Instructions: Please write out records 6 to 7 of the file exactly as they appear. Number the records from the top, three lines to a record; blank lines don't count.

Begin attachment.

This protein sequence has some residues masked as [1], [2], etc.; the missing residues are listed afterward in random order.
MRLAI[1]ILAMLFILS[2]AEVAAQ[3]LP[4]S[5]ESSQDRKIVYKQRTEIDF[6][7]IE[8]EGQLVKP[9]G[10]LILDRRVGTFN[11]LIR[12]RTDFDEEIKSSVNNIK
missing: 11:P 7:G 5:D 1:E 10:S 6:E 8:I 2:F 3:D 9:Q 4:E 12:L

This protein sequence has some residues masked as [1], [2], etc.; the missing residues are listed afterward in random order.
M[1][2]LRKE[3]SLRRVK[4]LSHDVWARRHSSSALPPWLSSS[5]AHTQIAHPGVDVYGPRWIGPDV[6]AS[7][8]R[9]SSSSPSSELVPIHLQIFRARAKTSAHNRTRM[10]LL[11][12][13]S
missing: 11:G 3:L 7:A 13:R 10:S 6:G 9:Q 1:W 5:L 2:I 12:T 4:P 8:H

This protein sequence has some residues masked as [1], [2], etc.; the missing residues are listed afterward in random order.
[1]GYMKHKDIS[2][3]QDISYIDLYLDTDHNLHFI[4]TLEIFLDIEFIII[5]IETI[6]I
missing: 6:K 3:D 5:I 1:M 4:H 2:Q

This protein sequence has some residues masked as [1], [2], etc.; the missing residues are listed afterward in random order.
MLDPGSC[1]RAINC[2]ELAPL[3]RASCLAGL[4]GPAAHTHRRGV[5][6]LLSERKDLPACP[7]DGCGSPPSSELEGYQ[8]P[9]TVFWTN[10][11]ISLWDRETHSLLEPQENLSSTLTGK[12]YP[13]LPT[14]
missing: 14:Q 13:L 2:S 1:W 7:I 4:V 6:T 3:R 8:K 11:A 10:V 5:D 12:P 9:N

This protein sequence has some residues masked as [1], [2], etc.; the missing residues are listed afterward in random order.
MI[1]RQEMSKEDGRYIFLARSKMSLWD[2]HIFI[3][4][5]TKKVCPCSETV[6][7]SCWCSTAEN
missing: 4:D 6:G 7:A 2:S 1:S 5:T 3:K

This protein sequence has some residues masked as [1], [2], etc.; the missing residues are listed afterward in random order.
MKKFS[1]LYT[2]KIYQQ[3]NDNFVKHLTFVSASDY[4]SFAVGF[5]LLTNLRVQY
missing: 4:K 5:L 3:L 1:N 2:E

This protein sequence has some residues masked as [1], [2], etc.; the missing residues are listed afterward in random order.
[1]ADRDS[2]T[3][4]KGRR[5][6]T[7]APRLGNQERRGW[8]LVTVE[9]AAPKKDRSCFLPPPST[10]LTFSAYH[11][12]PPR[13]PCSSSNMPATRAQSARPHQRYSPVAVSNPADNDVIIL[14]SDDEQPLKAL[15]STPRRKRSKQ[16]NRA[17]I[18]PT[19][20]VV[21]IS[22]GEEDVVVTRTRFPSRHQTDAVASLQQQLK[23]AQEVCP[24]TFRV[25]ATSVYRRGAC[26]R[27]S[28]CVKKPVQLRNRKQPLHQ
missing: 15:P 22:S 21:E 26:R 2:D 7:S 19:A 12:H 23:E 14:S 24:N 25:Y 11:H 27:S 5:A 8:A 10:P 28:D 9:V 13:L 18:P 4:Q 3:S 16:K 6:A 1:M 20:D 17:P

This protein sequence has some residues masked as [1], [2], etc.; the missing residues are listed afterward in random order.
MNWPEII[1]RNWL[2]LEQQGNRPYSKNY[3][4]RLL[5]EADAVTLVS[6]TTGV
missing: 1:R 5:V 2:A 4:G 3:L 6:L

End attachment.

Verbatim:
This protein sequence has some residues masked as [1], [2], etc.; the missing residues are listed afterward in random order.
MKKFS[1]LYT[2]KIYQQ[3]NDNFVKHLTFVSASDY[4]SFAVGF[5]LLTNLRVQY
missing: 4:K 5:L 3:L 1:N 2:E

This protein sequence has some residues masked as [1], [2], etc.; the missing residues are listed afterward in random order.
[1]ADRDS[2]T[3][4]KGRR[5][6]T[7]APRLGNQERRGW[8]LVTVE[9]AAPKKDRSCFLPPPST[10]LTFSAYH[11][12]PPR[13]PCSSSNMPATRAQSARPHQRYSPVAVSNPADNDVIIL[14]SDDEQPLKAL[15]STPRRKRSKQ[16]NRA[17]I[18]PT[19][20]VV[21]IS[22]GEEDVVVTRTRFPSRHQTDAVASLQQQLK[23]AQEVCP[24]TFRV[25]ATSVYRRGAC[26]R[27]S[28]CVKKPVQLRNRKQPLHQ
missing: 15:P 22:S 21:E 26:R 2:D 7:S 19:A 12:H 23:E 14:S 24:N 25:Y 11:H 27:S 5:A 8:A 10:P 28:D 9:V 13:L 18:P 4:Q 3:S 16:K 6:A 1:M 20:D 17:P